What's one of the first things you do when you wake up? Look at your phone? Start up the laptop? Yes, me too. And I hate it. Yes hate. I don't like using that word often, but I truly have strong negative feelings to the way I depend on the internet.
“The unexamined life is not worth living.”
Recently I suppose I've been having difficulty in accepting certain parts of life. Understanding who I am, and my role on this Earth. On 11th March 2014 I finally picked up the book my dad had got me for Christmas: Into The Wild. I'd seen the film and wanted to read the book.
I got to page 16 and set the book down on the side. I paused and thought. Chris McCandless sacrificed all he was in order to be who he was.
'I wanted movement and not a calm course of existence. I wanted excitement and danger and the chance to sacrifice myself for my love. I felt in myself a superabundance of energy which found no outlet in our quiet life.' - Leo Tolstoy "Family Happiness".
That passage had been highlighted in a book that was found with McCandless's remains.
I've always had a problem with Facebook in the way that for me in order to interact with someone there is already a wall. That wall being that you are not actually with that person. I'm not saying that I think by deleting Facebook I'm sacrificing myself or my identity. I'm not saying it's a huge statement about modern day society hooked on the internet. Neither is it evil or bad. Just personally for me it isn't healthy. Honestly I am addicted to the internet. If you are honest too, then maybe you are too.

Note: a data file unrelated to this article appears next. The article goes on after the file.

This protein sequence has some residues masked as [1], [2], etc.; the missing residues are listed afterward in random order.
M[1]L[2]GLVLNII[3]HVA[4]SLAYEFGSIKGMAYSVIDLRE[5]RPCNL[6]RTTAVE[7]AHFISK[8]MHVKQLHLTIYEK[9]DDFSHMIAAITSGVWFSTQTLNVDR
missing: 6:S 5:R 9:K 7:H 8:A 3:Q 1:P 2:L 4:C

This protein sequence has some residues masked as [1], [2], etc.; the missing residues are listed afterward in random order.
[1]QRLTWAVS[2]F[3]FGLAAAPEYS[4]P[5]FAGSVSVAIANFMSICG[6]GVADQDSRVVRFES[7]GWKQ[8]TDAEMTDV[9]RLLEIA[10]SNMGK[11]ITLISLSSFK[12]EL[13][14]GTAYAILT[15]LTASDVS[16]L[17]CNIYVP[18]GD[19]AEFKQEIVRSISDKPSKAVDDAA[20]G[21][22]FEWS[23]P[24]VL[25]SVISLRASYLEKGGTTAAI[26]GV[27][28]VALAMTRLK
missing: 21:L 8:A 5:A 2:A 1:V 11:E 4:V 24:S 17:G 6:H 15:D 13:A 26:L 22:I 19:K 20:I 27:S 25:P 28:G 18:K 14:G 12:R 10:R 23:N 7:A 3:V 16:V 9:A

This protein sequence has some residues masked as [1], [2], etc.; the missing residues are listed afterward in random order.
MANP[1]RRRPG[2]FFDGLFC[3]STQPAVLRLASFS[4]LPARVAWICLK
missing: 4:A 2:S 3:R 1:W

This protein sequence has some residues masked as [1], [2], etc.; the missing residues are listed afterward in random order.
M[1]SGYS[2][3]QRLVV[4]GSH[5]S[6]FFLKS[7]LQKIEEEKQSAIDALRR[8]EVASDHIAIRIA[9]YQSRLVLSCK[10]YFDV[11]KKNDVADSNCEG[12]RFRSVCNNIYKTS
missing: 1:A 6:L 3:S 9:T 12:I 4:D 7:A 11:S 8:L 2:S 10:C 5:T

“I cannot teach anybody anything. I can only make them think”
I love blogging and writing which I will still do. I'll even keep Twitter. Mainly because for me Twitter is a quick process. I don't find myself trailing through all the tweets and trends. I write what I need to about my blog etc. then I'm done. I told myself: You are going to delete Facebook now. Here's when I realised I really needed to delete it. I noticed I started making exuses to myself as to why I shouldn't delete it. Some of the reasons were:
- You won't see what your friends are doing?
- How will some friends contact you?
- Your photos!
- You'll loose status' that you've made!
- You won't have a way to chat with people who have common interests!
- How will you escape from the boring parts of life?
It's in the act of asking these questions that I decided I don't need it. It's sad to think that deleting something that doesn't really 'physically' exist can bring such relief. I am in no way saying that now I am better than everyone else because I've deleted one social network account. I am just saying that personally I won't let it get in the way of what is real.
Noticing that reality is real can be scary and horrible. My life is not going to suffer from not having a Facebook account. In fact it means I'll have a little more time in my day to spend doing what I think is important. Actually existing within reality. I find myself wishing that Facebook and Twitter etc. would just shut down for a day, just to see what would happen.
If I asked you the question can you give up a social networking account for a week, could you?
I think you may have answered; yes.